The concept of resiliency, bouncing back quickly from disruptions, is not necessarily new—it has always has been part of strong facility planning. What is new is the growing awareness of external risks (climate change, security risk, infrastructure disruptions, and natural disaster) that have the potential to interfere with delivery of critical services.
Our role as designers is to work with building owners to forecast potential risks, assess the likelihood and impact of each risk, and plan for resilient strategies that will mitigate those risks.
There are certainly no easy answers. But by opening a dialogue with facility owners and colleagues by forecasting and assessing risks, we are exploring potential solutions to better prepare their organizations.
Planning for resiliency considers factors such as building type, business operations, and geographic location. Each building type—whether government, corporate, healthcare, or higher education—requires a targeted approach to forecasting risk. Government buildings needing high-security measures face challenges different from hospitals that must to be operational 24/7 to deliver life-critical services. Yet each benefit from a strategic process that evaluates potential internal and external risks.
The first step toward a resilient future is forecasting risks to the project site and building operations. Risks tend to fall into a few categories, including but not limited to natural disaster, climate, security, and infrastructure. Each risk category is not equal and one may outweigh the other depending on individual building program and location.
To forecast natural disasters, building owners must weigh the potential for floods, earthquakes, tornadoes, hurricanes or other natural phenomena disrupting operations. Climate, on the other hand, may pose potential risk from rising sea levels for one building owner, while more extreme weather events or temperature variations could pose risks for owners in a different location.
Similarly, forecasting security risks for a public building such as an airport could require heightened screening against acts of terror, while an office building may screen employee and visitor traffic to manage security, and an academic building may integrate strategies to monitor student safety.
Determining infrastructure risks will involve evaluating both the building systems and municipal utilities to establish how well the infrastructure is meeting capacity and whether there are any potential risks of the utility providers being unable to provide services.
After forecasting risk, the next step is to assess the likelihood, severity, and impact of those risks. What is the likelihood of a risk becoming a reality, and what would the severity be? A ½-inch per hour rain event will be far less severe than a 3½-inch per hour rain event. What are the potential impacts, both short-term and long-term? How would those impacts affect operations, health, and safety of occupants or building security? What might the cost implications be? Are internal and external response mechanisms already in place for this risk?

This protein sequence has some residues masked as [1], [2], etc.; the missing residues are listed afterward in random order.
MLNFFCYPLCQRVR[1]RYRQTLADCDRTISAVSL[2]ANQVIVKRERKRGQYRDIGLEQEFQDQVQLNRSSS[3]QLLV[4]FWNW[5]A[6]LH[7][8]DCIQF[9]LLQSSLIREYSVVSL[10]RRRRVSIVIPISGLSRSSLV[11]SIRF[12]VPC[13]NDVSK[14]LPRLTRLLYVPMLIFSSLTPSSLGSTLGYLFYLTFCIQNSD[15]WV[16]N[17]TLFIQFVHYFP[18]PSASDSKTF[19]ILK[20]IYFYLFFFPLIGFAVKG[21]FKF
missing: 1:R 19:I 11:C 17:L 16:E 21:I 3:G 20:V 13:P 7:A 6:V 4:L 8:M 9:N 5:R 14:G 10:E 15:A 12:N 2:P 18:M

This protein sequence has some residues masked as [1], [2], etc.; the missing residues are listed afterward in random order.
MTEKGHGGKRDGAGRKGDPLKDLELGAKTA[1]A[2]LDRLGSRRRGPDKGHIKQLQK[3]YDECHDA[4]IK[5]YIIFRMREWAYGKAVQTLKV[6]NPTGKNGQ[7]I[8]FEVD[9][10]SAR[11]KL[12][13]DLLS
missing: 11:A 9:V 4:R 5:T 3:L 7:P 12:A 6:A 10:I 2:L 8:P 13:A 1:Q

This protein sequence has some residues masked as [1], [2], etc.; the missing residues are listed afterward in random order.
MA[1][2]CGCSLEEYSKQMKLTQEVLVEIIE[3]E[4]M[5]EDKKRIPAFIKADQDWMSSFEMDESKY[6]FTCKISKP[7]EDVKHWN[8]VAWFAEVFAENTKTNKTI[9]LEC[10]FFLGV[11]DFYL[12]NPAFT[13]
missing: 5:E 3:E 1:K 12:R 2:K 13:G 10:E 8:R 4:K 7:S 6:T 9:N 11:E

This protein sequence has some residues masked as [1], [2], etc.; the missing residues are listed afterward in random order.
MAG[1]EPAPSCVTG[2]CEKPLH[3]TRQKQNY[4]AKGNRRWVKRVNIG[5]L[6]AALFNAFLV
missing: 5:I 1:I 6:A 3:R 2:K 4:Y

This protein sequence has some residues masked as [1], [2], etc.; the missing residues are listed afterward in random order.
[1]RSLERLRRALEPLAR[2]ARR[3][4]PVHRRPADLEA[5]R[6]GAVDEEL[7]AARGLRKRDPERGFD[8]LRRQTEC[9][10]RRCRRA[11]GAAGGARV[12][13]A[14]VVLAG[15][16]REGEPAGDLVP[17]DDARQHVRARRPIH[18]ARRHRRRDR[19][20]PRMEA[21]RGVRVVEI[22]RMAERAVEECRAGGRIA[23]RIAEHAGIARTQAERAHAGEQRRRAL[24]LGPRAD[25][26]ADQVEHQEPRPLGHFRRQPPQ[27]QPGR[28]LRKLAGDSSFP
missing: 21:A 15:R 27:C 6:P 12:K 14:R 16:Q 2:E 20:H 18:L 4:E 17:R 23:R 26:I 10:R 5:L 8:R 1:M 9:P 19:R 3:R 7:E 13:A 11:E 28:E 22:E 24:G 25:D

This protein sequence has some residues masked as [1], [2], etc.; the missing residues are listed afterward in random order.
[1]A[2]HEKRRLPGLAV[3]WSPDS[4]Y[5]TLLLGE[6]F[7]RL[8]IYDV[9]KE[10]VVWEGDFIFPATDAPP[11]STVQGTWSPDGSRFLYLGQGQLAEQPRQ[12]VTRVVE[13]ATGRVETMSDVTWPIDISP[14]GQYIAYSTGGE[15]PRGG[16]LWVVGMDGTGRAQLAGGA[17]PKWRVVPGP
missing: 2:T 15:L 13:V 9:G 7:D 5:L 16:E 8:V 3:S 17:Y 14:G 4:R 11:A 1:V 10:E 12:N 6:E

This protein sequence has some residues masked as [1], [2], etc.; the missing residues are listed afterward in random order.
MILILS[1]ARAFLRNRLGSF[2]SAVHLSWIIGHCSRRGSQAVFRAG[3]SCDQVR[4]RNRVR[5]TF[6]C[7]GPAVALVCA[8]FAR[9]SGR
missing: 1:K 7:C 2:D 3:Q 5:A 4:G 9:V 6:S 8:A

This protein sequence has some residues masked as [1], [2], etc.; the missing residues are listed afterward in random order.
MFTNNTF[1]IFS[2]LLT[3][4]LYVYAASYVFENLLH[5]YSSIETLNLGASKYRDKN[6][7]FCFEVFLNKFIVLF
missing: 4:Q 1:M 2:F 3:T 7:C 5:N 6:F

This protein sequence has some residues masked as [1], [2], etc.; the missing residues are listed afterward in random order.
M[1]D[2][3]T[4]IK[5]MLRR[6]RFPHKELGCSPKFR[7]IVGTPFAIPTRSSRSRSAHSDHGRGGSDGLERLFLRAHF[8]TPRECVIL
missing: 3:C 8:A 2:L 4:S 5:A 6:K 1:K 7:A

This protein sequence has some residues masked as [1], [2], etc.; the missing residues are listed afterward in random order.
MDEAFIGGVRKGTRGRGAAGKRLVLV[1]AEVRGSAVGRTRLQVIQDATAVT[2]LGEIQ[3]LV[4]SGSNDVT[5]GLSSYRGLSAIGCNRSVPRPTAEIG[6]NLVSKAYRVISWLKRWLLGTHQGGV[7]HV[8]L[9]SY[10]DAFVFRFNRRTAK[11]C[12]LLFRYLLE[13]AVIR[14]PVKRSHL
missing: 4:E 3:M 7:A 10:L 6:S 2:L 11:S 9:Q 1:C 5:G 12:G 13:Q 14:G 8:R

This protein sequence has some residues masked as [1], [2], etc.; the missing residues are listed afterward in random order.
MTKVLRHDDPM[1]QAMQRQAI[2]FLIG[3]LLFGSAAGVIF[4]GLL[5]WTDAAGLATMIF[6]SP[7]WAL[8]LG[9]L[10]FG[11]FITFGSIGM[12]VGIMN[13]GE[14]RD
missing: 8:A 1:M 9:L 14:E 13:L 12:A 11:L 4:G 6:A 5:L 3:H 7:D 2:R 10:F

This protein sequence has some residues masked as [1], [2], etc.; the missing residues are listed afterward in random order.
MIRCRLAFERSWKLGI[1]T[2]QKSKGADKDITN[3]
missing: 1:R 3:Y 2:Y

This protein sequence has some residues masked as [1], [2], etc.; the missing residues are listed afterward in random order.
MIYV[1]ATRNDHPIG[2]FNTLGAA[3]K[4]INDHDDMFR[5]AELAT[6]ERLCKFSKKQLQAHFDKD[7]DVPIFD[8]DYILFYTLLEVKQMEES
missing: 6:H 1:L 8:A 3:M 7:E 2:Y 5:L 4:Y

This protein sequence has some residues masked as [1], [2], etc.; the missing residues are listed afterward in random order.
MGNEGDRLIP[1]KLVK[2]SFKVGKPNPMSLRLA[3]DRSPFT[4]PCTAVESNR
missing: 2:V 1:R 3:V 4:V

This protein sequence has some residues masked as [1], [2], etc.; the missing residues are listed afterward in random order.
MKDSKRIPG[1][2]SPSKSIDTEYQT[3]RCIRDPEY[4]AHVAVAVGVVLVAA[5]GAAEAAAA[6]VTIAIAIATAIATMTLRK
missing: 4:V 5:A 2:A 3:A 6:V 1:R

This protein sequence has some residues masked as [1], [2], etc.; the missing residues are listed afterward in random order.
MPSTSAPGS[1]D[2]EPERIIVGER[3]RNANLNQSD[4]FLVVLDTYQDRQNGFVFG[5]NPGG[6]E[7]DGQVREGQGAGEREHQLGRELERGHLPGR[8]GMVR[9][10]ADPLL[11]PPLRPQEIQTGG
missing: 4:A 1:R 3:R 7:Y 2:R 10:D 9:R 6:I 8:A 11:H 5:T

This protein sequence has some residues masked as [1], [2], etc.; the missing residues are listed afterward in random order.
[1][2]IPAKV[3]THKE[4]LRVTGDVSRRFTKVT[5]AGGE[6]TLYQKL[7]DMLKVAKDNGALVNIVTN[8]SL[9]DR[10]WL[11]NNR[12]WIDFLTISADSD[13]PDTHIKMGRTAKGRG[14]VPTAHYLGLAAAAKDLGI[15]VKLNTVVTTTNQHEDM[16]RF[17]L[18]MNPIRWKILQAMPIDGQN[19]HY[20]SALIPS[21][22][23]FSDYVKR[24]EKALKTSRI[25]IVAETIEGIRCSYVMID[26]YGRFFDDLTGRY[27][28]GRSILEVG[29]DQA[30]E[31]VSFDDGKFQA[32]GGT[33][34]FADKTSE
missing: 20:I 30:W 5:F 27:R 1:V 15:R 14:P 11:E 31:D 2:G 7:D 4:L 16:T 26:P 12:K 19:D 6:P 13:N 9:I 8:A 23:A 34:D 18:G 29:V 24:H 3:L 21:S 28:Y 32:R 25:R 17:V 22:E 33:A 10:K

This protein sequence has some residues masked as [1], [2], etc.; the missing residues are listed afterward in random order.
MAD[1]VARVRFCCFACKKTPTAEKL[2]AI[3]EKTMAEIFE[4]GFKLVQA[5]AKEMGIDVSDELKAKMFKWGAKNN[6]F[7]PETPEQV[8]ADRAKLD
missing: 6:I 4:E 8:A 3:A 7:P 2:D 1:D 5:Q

Many facility owners already have emergency management plans in place, yet risk management is often approached incrementally rather than holistically. By systematically assessing risk, owners can evaluate all possible risks and determine which may have the greatest impact. For instance, one hospital on the Northeast Atlantic coast and another on the Southeast coast both risk being impacted by a category 3 or stronger hurricane, but the Northeast hospital has a lower likelihood on average. Yet as Hurricane Sandy destructively demonstrated in 2012, low likelihood can still translate into high impact if a hurricane does occur. In this example, hospital administrators may plan for a hurricane, even though likelihood is low, to continue to serve their patients should such a storm occur.
The goal of the assessing phase is to put information in building owners’ hands so they can make informed decisions about how to plan for risk.
Plan for Risk
Once building owners have forecast and assessed risks, they can prioritize where time and budget should be spent, implementing resilient strategies that will enable them to function during an adverse event and quickly resume normal operations. Planning does not eliminate risk, but rather anticipates and prepares for risks through adaptation and mitigation.
Planning considers several factors most relevant to a particular building type and location—from improved insulation and shading techniques that mitigate heat gains, to renewable energy sources that reduce reliance on the central grid, to a centrally located security guard station that increases employee safety.
A building near a floodplain, for instance, may consider a high-capacity storm-water retention basin and native plantings within the campus landscaping to mitigate the impact of increased flooding incidents. Similarly, buried power lines may reduce incidents of power failure during severe storms and high winds.
Through resilient planning, building owners can safeguard their investment, protect building occupants, and quickly adapt to changing circumstances.